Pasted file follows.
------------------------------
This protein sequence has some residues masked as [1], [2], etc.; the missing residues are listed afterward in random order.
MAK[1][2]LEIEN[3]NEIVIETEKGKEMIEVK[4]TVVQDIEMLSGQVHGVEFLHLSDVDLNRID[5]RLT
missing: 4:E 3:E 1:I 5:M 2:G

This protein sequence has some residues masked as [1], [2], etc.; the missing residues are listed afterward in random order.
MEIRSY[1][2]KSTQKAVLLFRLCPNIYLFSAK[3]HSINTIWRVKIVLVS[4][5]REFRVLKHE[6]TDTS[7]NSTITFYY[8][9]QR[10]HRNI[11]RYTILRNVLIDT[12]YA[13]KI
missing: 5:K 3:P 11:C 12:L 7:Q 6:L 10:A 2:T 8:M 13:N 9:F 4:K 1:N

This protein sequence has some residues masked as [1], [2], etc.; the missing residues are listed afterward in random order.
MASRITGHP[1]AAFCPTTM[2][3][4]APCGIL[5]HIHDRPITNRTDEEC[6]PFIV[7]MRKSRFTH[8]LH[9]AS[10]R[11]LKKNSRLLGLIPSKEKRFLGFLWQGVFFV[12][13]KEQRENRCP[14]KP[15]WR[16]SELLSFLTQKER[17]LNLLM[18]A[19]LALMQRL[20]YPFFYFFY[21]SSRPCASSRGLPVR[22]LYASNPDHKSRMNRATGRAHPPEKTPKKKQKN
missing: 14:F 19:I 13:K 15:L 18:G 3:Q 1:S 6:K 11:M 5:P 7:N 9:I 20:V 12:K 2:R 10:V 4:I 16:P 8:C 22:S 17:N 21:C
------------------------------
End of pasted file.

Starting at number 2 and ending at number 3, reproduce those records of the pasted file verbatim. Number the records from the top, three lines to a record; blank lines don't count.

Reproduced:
This protein sequence has some residues masked as [1], [2], etc.; the missing residues are listed afterward in random order.
MEIRSY[1][2]KSTQKAVLLFRLCPNIYLFSAK[3]HSINTIWRVKIVLVS[4][5]REFRVLKHE[6]TDTS[7]NSTITFYY[8][9]QR[10]HRNI[11]RYTILRNVLIDT[12]YA[13]KI
missing: 5:K 3:P 11:C 12:L 7:Q 6:L 10:A 2:T 8:M 13:N 9:F 4:K 1:N

This protein sequence has some residues masked as [1], [2], etc.; the missing residues are listed afterward in random order.
MASRITGHP[1]AAFCPTTM[2][3][4]APCGIL[5]HIHDRPITNRTDEEC[6]PFIV[7]MRKSRFTH[8]LH[9]AS[10]R[11]LKKNSRLLGLIPSKEKRFLGFLWQGVFFV[12][13]KEQRENRCP[14]KP[15]WR[16]SELLSFLTQKER[17]LNLLM[18]A[19]LALMQRL[20]YPFFYFFY[21]SSRPCASSRGLPVR[22]LYASNPDHKSRMNRATGRAHPPEKTPKKKQKN
missing: 14:F 19:I 13:K 15:L 18:G 3:Q 1:S 6:K 11:M 5:P 7:N 9:I 20:V 12:K 2:R 10:V 4:I 16:P 8:C 22:S 17:N 21:C